• • Clancy Sigal remembers the inflatable, anti-hypocritical genius of the late Mae West.
• • "I used to be Snow White, but I drifted."
• • "Is that a gun in your pocket or are you glad to see me?"
• • "When I'm good, I'm very good, but when I'm bad, I'm better."
• • "Beulah, peel me a grape."
• • Clancy Sigal wrote:  It is tempting to remember Mae West only for her lines, verbal and visual. Her bold, sly use of innuendo and double entendre — — and her full-breasted body as a kind of slithery punctuation mark to her low-down humour — — made her a legend in her own time. It pleased her greatly when the RAF dubbed its inflatable life-jacket a "Mae West" during the second world war. By then, her showbiz career was virtually over.
• • Clancy Sigal noted:  She died a cult figure, a sex goddess from Hollywood's Golden Age who mercilessly subverted conventional morality by not only insisting, but demonstrating, that carnal pleasure was fun and could be guiltless. For West the only sin was hypocrisy.
• • Clancy Sigal wrote:  "I take it out in the open and laugh at it," she said à propos sex. Under those sequined, form-hugging, floor-length gowns she always wore was a fully self-conscious artist who wrote her own dialogue, produced her own plays, bossed her own movies.
• • Clancy Sigal continued:  "It isn't what I do, but how I do it," she said with accuracy. "It isn't what I say, but how I say it and how I look when I do it and say it."
• • A late-Victorian stage performer who survived • •
• • Clancy Sigal explained:  Essentially, West was a late-Victorian stage performer who survived into the atomic age because she was toughly independent as well as a comedienne of genius who understood, and was capable of exorcising, her audiences' sexual terrors. She was the Lenny Bruce of the 1930s.
• • She was always impersonating herself • •
• • Clancy Sigal added:   She was always impersonating herself impersonating Mae West parodying a male impersonation of a woman. Depression cinema patrons, chuckling over her hip-swaying caricatures of Diamond Lil or Klondike Annie knocking lecherous men over like ninepins with her fliply insolent sensuality, knew only that she was shrewdly spoofing something that was supposed to be too sacred or sinful to joke about.
• • Clancy Sigal concluded:  Censorship, her mortal enemy, eventually brought her down. Among her self-appointed agents of public purity, the publisher William Randolph Hearst used his vast newspaper chain to pillory her ("Isn't it time Congress did something about Mae West?"); at the same time he was keeping Marion Davies in an adulterous affair. Mae West would have seen this as typically male behaviour.
• • Source: Obituary in The Guardian; published on Monday, 24 November 1980.
• • On Tuesday, 24 November 1931 • •
• • On Tuesday, 24 November 1931 the newspaper Washington Herald reviewed "Constant Sinner." The D.C.-based drama critic wrote about the Greek-American actor George Givot's portrayal of the Harlem pimp Money Johnson as well as "the aroma of Mae West's hybrid dialogue."
• • On Wednesday, 24 November 1976 in Australia • •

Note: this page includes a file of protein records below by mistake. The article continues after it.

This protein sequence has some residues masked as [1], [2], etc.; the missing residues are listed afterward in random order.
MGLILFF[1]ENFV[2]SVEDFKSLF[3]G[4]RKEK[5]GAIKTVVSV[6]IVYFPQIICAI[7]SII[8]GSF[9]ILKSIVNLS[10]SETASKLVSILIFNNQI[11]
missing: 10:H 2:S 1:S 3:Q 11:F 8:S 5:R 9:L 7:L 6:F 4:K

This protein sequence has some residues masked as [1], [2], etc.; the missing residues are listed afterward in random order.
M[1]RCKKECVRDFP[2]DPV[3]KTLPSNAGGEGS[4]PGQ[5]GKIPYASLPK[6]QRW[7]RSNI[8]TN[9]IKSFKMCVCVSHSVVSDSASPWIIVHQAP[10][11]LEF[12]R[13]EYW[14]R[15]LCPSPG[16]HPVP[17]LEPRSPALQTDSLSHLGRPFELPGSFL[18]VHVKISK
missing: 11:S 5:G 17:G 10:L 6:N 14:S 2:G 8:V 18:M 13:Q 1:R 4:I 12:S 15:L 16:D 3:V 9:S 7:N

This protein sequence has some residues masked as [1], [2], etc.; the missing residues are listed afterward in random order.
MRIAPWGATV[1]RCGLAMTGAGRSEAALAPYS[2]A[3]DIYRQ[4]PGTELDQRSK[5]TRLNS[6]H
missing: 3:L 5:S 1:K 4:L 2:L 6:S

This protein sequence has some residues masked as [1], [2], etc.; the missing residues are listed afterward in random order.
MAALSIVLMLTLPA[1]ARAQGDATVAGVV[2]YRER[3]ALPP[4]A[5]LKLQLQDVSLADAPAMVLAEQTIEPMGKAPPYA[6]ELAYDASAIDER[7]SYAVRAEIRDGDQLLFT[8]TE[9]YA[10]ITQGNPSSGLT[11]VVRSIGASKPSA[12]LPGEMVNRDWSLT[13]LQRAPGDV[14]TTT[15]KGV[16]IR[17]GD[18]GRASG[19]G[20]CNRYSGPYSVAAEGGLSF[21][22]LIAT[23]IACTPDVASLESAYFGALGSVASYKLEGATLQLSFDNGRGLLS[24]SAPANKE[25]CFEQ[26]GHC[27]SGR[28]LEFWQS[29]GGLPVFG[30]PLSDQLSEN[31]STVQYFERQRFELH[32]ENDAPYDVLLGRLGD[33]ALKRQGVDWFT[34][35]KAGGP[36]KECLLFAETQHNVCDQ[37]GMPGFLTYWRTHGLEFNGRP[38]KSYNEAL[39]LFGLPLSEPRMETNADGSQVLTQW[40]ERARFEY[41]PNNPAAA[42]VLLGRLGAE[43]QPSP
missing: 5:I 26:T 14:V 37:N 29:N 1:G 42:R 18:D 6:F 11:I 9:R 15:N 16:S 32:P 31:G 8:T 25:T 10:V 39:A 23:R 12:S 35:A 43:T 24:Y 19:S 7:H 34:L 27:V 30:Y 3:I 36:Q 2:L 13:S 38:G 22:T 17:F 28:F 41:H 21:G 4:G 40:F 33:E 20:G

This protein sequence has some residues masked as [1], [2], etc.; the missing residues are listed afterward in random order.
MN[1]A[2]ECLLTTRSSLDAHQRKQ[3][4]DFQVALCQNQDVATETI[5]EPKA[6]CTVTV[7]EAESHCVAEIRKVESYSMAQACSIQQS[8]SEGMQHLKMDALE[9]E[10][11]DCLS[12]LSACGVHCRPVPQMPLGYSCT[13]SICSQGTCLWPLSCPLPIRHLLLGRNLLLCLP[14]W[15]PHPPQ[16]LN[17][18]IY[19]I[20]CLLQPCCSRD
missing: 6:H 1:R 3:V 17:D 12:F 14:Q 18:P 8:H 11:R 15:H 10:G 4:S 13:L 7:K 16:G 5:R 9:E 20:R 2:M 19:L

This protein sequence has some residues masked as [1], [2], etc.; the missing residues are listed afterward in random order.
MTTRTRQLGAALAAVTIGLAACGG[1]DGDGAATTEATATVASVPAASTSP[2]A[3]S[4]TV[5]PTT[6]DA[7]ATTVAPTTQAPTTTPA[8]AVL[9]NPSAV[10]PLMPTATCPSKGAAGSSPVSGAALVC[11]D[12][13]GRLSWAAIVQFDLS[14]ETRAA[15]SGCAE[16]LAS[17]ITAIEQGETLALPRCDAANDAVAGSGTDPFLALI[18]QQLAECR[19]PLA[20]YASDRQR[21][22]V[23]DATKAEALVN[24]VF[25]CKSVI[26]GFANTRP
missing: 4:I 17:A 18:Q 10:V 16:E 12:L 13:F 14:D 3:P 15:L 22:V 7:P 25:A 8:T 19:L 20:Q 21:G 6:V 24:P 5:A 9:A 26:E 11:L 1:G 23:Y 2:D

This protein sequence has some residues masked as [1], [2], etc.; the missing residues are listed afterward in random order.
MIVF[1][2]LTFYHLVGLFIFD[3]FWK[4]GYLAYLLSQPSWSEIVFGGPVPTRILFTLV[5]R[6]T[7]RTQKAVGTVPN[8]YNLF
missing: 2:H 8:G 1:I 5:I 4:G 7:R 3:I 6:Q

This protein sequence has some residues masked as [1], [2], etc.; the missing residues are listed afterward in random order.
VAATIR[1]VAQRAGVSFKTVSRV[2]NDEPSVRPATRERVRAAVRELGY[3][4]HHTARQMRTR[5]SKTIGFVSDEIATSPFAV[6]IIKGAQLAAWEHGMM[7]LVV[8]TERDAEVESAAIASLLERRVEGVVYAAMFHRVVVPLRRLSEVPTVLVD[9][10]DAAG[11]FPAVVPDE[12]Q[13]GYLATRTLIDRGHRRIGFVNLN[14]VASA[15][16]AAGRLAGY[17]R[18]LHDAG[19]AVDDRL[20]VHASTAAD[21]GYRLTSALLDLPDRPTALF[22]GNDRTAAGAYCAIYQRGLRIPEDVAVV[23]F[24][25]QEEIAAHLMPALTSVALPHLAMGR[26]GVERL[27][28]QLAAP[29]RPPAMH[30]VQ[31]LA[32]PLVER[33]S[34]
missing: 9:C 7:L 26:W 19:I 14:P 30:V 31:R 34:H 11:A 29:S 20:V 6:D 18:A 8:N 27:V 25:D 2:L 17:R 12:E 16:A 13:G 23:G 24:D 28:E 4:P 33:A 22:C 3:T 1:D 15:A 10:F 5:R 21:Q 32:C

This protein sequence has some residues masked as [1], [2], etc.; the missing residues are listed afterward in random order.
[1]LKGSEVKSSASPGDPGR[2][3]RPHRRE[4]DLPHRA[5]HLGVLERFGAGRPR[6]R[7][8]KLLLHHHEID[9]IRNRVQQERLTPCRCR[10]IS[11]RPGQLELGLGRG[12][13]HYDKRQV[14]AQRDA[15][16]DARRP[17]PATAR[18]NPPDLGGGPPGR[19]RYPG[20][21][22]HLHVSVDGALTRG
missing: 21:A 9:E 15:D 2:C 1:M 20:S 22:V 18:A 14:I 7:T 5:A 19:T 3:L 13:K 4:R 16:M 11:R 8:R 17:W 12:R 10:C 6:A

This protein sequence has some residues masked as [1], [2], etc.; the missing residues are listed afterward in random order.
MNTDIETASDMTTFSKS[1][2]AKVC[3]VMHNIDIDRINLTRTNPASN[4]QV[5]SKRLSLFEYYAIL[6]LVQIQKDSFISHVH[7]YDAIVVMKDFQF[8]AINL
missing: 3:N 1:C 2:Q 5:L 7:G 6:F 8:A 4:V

• • An article "The Two Hidden Faces of Mae West" appeared in The Australian Women's Weekly on Wednesday, 24 November 1976.
• • On Monday, 24 November 1980 • •
• • British journalist Clancy Sigal fondly recalled the inflatable, durable, and anti-hypocritical genius of the late Mae West in London's Guardian. A lovely tribute.
• • Source: Article: "The saucy looks that said it all" written by Clancy Sigal for The Guardian; published on Monday, 24 November 1980
• • Overheard in Hollywood • •
• • In its heyday, Madame Wu's Garden in Santa Monica was where smartly dressed Hollywood A-listers vied for seats amid white-tablecloth splendor.  ...
• • Princess Grace of Monaco, the former Grace Kelly, raved about the Peking duck. Mae West ate bird's nest soup every Sunday.
• • In Her Own Words • •
• • Mae West said: "Yeah, the [flotation] jacket idea is all right and I can't imagine anything better than to bring you boys of the RAF soft and happy landings. But what I'd like to know about that life-saving jacket is — — has it got shapely shoulders?"
• • Quote, Unquote • •
• • The Las Vegas Review-Journal mentioned Mae West.
• • "Debbie Reynolds leads family of stars on stage" • •
• • Actress Debbie Reynolds, joined by her daughter Carrie Fisher, son Todd Fisher, and granddaughter Billie Lourd, shows off a pair of Mae West's shoes.     
• • See photo of Todd Fisher with Mae's heels.
• • Source: Item in The Las Vegas Review-Journal; published on Tuesday, 11 November 2014
• • The Mae West Blog celebrates its 10th anniversary • •    
• • Thank you for reading, sending questions, and posting comments during this past decade. The other day we entertained 1,223 visitors. 
• • By the Numbers • • 
• • The Mae West Blog was started ten years ago in July 2004. You are reading the 3055th blog post. Unlike many blogs, which draw upon reprinted content from a newspaper or a magazine and/ or summaries, links, or photos, the mainstay of this blog is its fresh material focused on the life and career of Mae West, herself an American original.

• • Come up and see Mae every day online: http://MaeWest.blogspot.com/
________

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• • Photo:
• • Mae West her shoes

• • Feed — — http://feeds2.feedburner.com/MaeWest
  Mae West